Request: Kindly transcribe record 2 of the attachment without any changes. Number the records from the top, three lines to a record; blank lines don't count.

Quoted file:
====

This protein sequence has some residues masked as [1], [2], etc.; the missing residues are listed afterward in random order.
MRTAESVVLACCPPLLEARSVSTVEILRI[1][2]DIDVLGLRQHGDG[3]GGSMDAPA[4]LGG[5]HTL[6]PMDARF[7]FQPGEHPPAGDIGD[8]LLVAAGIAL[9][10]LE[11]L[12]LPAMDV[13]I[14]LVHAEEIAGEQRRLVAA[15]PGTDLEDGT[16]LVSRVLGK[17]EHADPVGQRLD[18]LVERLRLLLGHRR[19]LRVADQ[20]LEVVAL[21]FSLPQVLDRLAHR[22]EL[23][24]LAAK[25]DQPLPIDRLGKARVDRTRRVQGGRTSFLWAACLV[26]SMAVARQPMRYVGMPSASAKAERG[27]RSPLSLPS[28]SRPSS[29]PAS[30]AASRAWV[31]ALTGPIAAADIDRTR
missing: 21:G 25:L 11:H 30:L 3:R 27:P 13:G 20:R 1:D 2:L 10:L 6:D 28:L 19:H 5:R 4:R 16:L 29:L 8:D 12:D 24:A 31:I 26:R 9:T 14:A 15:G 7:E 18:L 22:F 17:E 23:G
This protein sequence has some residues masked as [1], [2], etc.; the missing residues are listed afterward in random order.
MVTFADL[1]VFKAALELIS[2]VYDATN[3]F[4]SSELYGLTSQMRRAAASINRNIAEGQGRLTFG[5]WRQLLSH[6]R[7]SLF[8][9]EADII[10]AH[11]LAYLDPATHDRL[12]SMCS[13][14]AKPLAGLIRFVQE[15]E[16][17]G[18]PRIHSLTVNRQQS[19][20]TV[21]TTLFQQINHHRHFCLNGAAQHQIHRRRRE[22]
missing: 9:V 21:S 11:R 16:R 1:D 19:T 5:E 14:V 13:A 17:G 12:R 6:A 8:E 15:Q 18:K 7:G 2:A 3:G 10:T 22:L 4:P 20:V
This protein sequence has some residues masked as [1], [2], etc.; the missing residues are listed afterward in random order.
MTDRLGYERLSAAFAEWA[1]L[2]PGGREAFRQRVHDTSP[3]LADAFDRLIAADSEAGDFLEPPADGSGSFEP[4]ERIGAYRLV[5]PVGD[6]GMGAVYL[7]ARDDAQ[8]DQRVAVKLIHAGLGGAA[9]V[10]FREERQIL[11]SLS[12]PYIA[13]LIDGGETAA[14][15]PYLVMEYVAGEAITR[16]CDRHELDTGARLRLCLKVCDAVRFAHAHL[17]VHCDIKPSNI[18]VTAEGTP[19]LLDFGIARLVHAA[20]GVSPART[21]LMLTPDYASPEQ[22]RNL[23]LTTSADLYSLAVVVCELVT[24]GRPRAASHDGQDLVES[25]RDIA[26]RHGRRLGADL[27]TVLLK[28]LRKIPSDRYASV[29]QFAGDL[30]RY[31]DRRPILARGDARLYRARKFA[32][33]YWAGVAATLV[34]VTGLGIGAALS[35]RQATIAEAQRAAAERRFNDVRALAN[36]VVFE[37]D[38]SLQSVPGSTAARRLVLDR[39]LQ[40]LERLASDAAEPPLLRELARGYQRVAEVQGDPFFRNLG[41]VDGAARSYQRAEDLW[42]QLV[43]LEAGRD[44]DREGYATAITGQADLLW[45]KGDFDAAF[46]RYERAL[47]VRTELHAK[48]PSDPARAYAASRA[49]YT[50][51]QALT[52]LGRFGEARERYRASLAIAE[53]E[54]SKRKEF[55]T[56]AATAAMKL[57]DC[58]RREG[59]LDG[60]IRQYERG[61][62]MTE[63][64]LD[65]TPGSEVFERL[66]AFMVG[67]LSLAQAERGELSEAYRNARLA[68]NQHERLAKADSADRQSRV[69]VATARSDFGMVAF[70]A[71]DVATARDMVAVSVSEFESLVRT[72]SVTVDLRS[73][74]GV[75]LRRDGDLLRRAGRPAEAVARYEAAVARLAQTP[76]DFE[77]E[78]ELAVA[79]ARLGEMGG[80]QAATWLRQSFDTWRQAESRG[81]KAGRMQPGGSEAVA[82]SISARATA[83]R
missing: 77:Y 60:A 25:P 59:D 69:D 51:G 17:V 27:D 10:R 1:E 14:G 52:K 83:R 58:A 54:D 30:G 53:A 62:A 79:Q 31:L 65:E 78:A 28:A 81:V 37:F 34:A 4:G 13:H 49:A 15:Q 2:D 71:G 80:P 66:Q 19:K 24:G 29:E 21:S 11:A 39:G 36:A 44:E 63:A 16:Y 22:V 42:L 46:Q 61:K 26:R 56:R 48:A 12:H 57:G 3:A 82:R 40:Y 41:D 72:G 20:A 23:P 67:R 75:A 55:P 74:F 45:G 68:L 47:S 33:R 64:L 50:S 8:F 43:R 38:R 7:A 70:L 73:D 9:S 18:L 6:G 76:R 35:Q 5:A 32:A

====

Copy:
This protein sequence has some residues masked as [1], [2], etc.; the missing residues are listed afterward in random order.
MVTFADL[1]VFKAALELIS[2]VYDATN[3]F[4]SSELYGLTSQMRRAAASINRNIAEGQGRLTFG[5]WRQLLSH[6]R[7]SLF[8][9]EADII[10]AH[11]LAYLDPATHDRL[12]SMCS[13][14]AKPLAGLIRFVQE[15]E[16][17]G[18]PRIHSLTVNRQQS[19][20]TV[21]TTLFQQINHHRHFCLNGAAQHQIHRRRRE[22]
missing: 9:V 21:S 11:R 16:R 1:D 19:T 5:E 14:V 13:A 17:G 12:R 6:A 8:E 15:Q 18:K 7:G 2:A 3:G 10:T 22:L 4:P 20:V